Shitty Movie Sundays: Wrecker (2022)

Outsider filmmakers with a dream are the best kinds of filmmakers. These are the folks who get it into their heads to make a movie regardless of massive obstacles. All the things that make filmmaking difficult are mere challenges to overcome, annoyances to bypass. What requires a small army to get done in Hollywood, they do themselves. Of course, the final product betrays the humble nature of these movies, even when they are 127 minutes of bombastic insanity.

Bryan Brooks had a very limited career in film before 2022’s Wrecker, appearing in a handful of shorts and doing some work as a grip. If the internet is to be believed, Brooks had an epiphany while he was pinned beneath an 800-pound crab pot on a boat in the Bering Sea. After his shipmates lifted the cage and his lungs took in precious lifegiving air, Brooks took stock of his life and decided that filmmaking was his life’s calling. What followed was a decade of painstaking study of the craft of film before he unleashed his talents on the moviegoing public. It’s almost a superhero origin story. I don’t care if any of it is true. A little mythmaking in the b-movie movie industry never hurt anyone. Continue readingShitty Movie Sundays: Wrecker (2022)”

Lo spettacolo dell'orrore italiano: Paganini Horror

Happy Halloween, folks. We come to the end of another glorious month of blood, gore, supernatural threats, silly plots, and fun. Early on in preparation for The Italian Horrorshow, I was focused on the big names and the big titles from Europe’s boot. But, it didn’t take long to regress to the mean. This site’s bread and butter is bad cinema, and the final film of the Horrorshow reflects that. Oh, boy, does it.

From writer/director Luigi Cozzi comes Paganini Horror, a story about a pop band that gets more than they bargained for when they use a previously unknown composition by famed violinist and composer Niccolò Paganini as the basis for their new song. Continue readingLo spettacolo dell'orrore italiano: Paganini Horror”

Lo spettacolo dell'orrore italiano: Metamorphosis (1990), aka Regenerator, aka DNA formula letale

George Eastman, aka Luigi Montefiori, is one of the legends of Shitty Movie Sundays. His long career as an actor and writer spanned six decades before he hung them up in 2010. He’s worked with some of the giants of Italian cinema, including Mario Bava and Lina Wertmüller. He had a long professional collaboration with schlock director Joe D’Amato. He’s acted in, and written, spaghetti westerns, crime flicks, giallo, horror, post-apocalyptic sci-fi, and smut (although I don’t think he’s ever taken his pants off in one — I could be wrong). His face has been a constant presence in the types of movies featured in Shitty Movie Sundays, but he only has one solo directing credit in his oeuvre — Metamorphosis, from 1990. Continue readingLo spettacolo dell'orrore italiano: Metamorphosis (1990), aka Regenerator, aka DNA formula letale”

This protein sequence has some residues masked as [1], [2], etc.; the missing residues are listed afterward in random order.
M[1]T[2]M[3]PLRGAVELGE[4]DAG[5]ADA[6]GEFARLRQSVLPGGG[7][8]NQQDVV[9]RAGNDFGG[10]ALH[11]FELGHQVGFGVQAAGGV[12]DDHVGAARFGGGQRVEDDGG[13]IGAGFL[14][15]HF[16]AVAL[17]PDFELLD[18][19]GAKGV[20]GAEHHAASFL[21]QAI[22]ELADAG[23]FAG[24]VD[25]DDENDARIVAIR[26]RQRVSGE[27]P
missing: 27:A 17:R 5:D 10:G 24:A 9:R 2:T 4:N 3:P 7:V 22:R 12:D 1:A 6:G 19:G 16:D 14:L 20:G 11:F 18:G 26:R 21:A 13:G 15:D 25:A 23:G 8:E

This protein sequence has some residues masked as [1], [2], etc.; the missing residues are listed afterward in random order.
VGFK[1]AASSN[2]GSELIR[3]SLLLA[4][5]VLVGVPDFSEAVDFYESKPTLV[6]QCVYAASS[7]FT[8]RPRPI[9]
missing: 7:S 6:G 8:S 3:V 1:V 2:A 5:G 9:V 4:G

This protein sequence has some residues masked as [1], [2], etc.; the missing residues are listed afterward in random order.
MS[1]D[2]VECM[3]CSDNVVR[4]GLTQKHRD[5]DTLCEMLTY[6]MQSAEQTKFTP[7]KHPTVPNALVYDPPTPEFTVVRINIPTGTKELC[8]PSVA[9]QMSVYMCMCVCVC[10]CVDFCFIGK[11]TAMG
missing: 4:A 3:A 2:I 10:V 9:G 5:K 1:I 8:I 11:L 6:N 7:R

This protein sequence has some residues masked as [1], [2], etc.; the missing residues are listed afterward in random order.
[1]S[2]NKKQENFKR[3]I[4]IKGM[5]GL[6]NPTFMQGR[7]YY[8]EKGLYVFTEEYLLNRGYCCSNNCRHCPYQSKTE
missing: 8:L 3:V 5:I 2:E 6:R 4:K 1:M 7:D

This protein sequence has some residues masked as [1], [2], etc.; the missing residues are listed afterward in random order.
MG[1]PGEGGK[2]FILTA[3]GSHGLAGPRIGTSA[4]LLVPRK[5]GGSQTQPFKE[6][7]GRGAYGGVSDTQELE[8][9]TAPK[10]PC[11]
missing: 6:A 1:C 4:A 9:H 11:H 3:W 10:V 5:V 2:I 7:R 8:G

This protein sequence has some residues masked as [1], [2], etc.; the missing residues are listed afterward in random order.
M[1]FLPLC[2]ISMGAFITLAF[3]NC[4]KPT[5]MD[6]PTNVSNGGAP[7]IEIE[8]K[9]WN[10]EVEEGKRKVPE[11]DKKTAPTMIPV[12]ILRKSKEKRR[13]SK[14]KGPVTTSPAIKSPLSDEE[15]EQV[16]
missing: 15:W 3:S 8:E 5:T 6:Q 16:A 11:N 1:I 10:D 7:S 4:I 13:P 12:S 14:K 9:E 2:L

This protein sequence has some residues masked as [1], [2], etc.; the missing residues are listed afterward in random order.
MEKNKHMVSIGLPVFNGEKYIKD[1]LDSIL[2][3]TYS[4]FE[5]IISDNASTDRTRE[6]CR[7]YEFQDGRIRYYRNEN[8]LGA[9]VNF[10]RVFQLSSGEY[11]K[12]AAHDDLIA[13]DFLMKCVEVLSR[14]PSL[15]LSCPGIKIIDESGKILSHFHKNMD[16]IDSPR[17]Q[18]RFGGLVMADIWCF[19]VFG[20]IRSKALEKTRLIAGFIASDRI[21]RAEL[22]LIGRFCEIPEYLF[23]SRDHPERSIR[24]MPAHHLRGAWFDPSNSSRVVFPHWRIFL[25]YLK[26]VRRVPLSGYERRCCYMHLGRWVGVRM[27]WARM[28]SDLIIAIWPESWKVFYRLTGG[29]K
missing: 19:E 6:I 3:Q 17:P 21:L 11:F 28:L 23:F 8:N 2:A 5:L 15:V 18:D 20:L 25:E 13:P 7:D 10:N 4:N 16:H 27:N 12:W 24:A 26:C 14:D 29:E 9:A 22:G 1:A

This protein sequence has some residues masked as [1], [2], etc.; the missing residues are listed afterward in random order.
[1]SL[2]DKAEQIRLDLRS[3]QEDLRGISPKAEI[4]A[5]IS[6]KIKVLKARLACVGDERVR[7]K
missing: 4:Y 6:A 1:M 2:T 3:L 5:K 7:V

Lo spettacolo dell'orrore italiano: Witchery, aka La Casa 4 – Witchcraft, aka Witchcraft (Evil Encounters)

More Italian title trickery! Upon release in Italy, this morning’s film was titled La Casa 4 – Witchcraft, a sequel in name only to La Casa 3 – Ghosthouse. It’s an unfortunately common thing overseas, not just in Italy, for movies to be marketed as a sequel to an unrelated film. Most of the time, we don’t have to deal with that shit here in the States, so we were given the simple title Witchery, although the print I saw used the title for the film’s release in Australia, Witchcraft (Evil Encounters). How silly the business of movies can be.

The good news is, Witchery stars Linda Blair and David Hasselhoff. I’ll repeat that. Linda Blair, adorable teen star of The Exorcist turned prolific b-movie actress, and The Hoff. Continue readingLo spettacolo dell'orrore italiano: Witchery, aka La Casa 4 – Witchcraft, aka Witchcraft (Evil Encounters)”

Lo spettacolo dell'orrore italiano: Body Count (1986), aka Camping del terrore

This is the third film from director Ruggero Deodato to be featured in the Italian Horrorshow, after the unforgettable pair of Cannibal Holocaust and Jungle Holocaust. Both of those films were impressive in their storytelling and shocking visuals. Deodato must have had enough of cannibals after that, and instead turned his talents to an American-style slasher/cabin in the woods flick.

Written by many people, including Italian cinema stalwarts Sheila Goldberg and Dardano Sacchetti, Body Count tells the story of two groups of youths that are brought together by chance, to be chased around a derelict campground by a masked killer. Anyone with even a passing familiarity with horror flicks will have seen this plot, or something damned close, once or twice. This being the fifteenth year of the Horrorshow, on top of a lifetime of watching horror flicks, I figured there would be nothing all that special about this flick. Continue readingLo spettacolo dell'orrore italiano: Body Count (1986), aka Camping del terrore”

October Horrorshow: Severance (2006)